With a history of mythological proportions to live up to, the modern cosmopolitan city of Glasgow has a thriving nightlife. Then again, was it ever any different? Perhaps unsurprisingly, Glasgow city council makes more information available to its citizens on alcohol and drugs related issues than any other in the UK.
Like many cities, at some of the bars you’ll literally see people falling out of them and, it is rumoured, you can also occasionally still see people come flying out them. The city centre is to say the least, vibrant at night-time and a good night out is often judged by the noise being generated, more noise equalling a better night out! Many city centre bars have been refurbished to move away from the image of ‘spit and sawdust’ that stereotypes them.
Whilst the style of the bars might have changed the atmosphere of unpretentiousness and ‘let the good times roll’ hasn’t. The trendiest and smoothest bars are in the ‘Merchant’ area, on the east side of the city centre, near the Cathedral.
Bars and Pubs:
It would seem fitting for Glasgow to have a pub claiming to have the longest bar in the UK. The Horseshoe on Drury Lane is that pub, although there is a pub in Birmingham that would dispute this. A legendary pub in Glasgow renowned for its cheap and good value lunches, it also serves a good selection of lagers and real ales.
Winner of what, to non-Scots, must seem the silliest pub name in Glasgow is the Babbity Bowster on Blackfriars Street. This is the pub to go to in the city centre for a relaxing drink – a rare opportunity in Glasgow. Outdoors there’s a garden, barbecue and boules area; whilst in the winter you can sit inside by the peat fire and enjoy a meal with a drink or two. This pub has quite a refined ambience and is mainly frequented by Glasgow’s professionals and tourists. Interestingly a Babbity Bowster is a Scottish dance.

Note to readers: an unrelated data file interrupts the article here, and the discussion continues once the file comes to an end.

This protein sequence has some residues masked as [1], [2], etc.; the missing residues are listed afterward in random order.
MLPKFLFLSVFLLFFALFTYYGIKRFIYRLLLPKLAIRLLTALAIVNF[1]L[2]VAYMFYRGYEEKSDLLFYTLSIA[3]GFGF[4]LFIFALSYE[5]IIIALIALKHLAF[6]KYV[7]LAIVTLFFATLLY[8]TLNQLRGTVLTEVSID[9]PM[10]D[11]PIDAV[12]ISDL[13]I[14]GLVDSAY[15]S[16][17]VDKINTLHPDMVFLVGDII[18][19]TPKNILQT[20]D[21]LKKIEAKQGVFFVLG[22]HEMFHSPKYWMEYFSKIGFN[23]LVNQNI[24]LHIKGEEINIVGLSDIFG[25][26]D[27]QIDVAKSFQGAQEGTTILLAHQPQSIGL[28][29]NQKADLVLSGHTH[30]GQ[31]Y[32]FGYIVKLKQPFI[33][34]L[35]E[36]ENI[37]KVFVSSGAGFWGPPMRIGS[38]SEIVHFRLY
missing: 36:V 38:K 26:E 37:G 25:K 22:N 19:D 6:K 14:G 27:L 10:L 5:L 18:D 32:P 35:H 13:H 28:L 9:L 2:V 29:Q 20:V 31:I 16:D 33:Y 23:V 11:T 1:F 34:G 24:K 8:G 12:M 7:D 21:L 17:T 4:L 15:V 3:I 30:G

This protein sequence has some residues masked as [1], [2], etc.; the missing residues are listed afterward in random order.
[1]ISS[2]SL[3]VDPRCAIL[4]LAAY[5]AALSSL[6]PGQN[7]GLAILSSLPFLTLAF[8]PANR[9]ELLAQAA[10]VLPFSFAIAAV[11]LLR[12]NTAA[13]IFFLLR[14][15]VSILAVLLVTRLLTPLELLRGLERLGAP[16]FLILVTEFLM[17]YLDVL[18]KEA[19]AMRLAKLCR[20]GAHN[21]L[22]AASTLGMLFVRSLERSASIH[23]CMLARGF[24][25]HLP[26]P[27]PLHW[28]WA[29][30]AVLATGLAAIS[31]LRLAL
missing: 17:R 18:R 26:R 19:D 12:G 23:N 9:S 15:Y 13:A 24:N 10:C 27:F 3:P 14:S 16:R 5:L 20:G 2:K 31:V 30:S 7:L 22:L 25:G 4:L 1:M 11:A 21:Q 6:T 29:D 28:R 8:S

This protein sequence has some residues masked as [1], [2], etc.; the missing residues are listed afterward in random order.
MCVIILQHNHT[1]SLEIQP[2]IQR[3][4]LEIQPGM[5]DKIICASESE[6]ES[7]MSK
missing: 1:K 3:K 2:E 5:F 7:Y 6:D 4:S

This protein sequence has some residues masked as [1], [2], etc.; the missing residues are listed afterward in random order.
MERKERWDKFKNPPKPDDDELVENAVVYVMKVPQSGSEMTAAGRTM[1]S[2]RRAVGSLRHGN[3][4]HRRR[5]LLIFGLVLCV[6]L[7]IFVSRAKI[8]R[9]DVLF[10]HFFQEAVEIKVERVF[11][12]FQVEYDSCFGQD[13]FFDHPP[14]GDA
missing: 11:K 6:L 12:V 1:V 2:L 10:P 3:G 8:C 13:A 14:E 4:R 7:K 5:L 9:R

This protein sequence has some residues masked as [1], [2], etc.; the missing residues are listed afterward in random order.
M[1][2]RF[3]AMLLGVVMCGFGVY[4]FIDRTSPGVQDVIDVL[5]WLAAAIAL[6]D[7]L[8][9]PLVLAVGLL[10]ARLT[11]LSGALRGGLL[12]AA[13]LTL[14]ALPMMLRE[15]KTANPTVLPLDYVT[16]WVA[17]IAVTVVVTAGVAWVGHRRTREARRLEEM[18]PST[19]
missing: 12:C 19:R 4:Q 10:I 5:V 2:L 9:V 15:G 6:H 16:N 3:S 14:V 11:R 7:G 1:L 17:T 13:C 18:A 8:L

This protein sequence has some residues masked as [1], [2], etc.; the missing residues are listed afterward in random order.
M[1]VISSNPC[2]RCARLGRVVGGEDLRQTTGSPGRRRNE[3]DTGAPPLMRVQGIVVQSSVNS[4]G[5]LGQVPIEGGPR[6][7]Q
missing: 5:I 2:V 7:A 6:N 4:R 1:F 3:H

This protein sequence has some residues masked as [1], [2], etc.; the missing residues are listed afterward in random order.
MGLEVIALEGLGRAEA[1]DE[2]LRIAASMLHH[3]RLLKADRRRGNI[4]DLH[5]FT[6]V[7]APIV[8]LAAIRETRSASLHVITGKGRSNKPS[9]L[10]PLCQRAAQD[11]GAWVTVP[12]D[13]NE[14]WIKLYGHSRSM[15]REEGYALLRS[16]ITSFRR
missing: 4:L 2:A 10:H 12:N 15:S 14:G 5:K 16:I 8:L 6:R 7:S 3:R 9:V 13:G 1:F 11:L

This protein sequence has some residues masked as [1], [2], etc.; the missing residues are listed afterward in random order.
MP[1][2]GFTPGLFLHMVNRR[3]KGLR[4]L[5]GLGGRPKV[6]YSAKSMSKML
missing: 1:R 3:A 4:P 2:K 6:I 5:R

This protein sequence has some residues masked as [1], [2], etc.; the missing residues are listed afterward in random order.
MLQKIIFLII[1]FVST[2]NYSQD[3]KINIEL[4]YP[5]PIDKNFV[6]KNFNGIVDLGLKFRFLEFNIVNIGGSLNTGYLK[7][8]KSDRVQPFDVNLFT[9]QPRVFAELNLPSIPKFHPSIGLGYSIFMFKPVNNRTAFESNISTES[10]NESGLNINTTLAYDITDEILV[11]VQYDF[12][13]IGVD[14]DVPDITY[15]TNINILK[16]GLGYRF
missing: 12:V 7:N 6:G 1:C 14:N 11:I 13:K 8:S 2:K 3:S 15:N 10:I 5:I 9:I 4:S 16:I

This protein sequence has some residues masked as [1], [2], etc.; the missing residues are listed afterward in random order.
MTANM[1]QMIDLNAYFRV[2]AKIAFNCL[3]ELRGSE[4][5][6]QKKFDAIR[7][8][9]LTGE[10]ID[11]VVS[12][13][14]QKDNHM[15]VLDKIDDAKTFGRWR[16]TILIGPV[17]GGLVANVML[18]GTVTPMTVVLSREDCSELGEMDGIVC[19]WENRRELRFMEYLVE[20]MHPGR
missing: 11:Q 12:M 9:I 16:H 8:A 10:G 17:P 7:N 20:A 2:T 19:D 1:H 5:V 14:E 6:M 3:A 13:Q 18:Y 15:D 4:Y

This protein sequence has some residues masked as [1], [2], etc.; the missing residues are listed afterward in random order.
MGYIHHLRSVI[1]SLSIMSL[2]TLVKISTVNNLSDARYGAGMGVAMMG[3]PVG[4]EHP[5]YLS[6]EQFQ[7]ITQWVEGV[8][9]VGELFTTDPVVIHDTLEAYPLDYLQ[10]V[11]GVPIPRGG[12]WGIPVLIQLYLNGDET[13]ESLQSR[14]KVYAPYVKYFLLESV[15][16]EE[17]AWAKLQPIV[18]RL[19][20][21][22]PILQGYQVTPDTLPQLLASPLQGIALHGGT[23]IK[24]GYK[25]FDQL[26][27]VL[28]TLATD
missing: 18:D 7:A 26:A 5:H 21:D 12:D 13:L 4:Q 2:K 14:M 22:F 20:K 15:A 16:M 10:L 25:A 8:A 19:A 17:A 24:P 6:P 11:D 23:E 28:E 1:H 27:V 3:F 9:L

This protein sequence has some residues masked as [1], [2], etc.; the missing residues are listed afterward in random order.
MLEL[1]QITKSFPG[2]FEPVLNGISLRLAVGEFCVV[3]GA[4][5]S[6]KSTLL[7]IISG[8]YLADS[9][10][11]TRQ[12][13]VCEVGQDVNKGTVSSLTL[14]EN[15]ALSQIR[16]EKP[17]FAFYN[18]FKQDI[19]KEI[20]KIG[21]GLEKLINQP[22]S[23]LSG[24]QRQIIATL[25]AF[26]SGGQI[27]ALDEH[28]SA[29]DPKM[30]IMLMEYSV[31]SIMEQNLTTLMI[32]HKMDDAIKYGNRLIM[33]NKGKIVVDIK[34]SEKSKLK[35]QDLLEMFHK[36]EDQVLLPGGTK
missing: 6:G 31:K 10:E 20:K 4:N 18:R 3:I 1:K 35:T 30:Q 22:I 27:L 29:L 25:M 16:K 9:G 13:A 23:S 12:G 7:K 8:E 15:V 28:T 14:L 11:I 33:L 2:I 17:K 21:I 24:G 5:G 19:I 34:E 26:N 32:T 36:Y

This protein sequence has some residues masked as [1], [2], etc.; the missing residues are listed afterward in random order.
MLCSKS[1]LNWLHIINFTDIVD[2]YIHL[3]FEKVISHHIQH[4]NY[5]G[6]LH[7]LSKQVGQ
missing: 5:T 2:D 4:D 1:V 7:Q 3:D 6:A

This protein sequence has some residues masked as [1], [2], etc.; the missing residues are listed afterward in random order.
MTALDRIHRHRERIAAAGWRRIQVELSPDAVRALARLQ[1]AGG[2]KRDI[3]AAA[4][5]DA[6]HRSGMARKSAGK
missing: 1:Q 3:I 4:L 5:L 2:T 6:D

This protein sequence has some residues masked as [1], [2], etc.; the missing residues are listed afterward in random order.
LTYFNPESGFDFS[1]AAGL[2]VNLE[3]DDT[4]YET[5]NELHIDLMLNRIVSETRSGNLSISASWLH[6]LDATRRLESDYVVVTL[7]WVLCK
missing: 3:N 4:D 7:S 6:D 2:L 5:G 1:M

There is, of course, the inevitable Wetherspoon’s drinking cathedral in the city. The Crystal Palace, on Jamaica Street near the Central Station, is actually the second largest pub in the city; which occupies a building that was formerly a furniture store and still retains the original ‘cage’ lift. This pub attracts an interesting night-time mixture of clubbers, theatre-goers and locals.
Blackfriars, on Bell Street in the ‘Merchant City’ quarter of Glasgow , is by all accounts probably the best bar in Glasgow. Variously described as being “a soothing spot for a drink” and having “a cosy atmosphere” this is a metropolitan bar that is unselfconscious about providing what its clientele wants. Low lighting supplemented with candles set the scene and ambience on your entry to this bar. This is one of the few bars in Glasgow where you can sit and chat without shouting, also some excellent jazz bands play there at week-ends.
Nothing to do with battered and deep fried ‘Mars bars’ etc; is a restaurant of fine repute in Glasgow – the Ubiquitous Chip. Located on Ashton Lane, to the west of the city centre and above the main University of Glasgow campus, it is noted for its use of local Scottish produce such as Ayrshire lamb, Dumfries rabbit or Perth woodpigeon. There’s a pricey restaurant downstairs and a less expensive bistro upstairs; a three course dinner in the restaurant will cost £40 per head or in the bistro around £25 per head – prices exclude drinks of course. Ubiquitous Chip has one of the best wine lists in the UK, let alone Glasgow. With plenty of decent wines in the £20 to £30 range, you could also indulge yourself with say a 1989 Chateau Beychevelle Claret at £140 a bottle. After the meal the list of malt whiskies is as comprehensive as the wine list, the apex of which is a 25 year old Mcallan at over £25 a measure.
At completely the other end of the spectrum, with outlets on Buccleuch Street and Ashton Lane, is the Wee Curry Shop. You can get a three course dinner here for around £10 in this Indian restaurant, that is acknowledged as serving some of the best curries north of the border.
The undoubted capital of Scotland’s live music scene – Glasgow has such famous venues as; King Tut’s Wah Wah Hut on St Vincent Street and Barrowlands on the Gallowgate. Both of these venues have hosted appearances by most of the top modern music acts in Britain over the recent decades. The top line touring acts use the Scottish Exhibition & Conference Centre, in the west of the city. Other major venues in Glasgow include; the Royal Concert Hall, the City Halls and the Old Fruit Market.
For clubbers ‘Arches’ on Argyle Street is probably the place to head for, it regularly books the best DJs/MCs in Europe. The Theatre Royal in Glasgow is on Hope Street. As well as staging dramas and musicals it is the home of Scottish Opera and Scottish Ballet.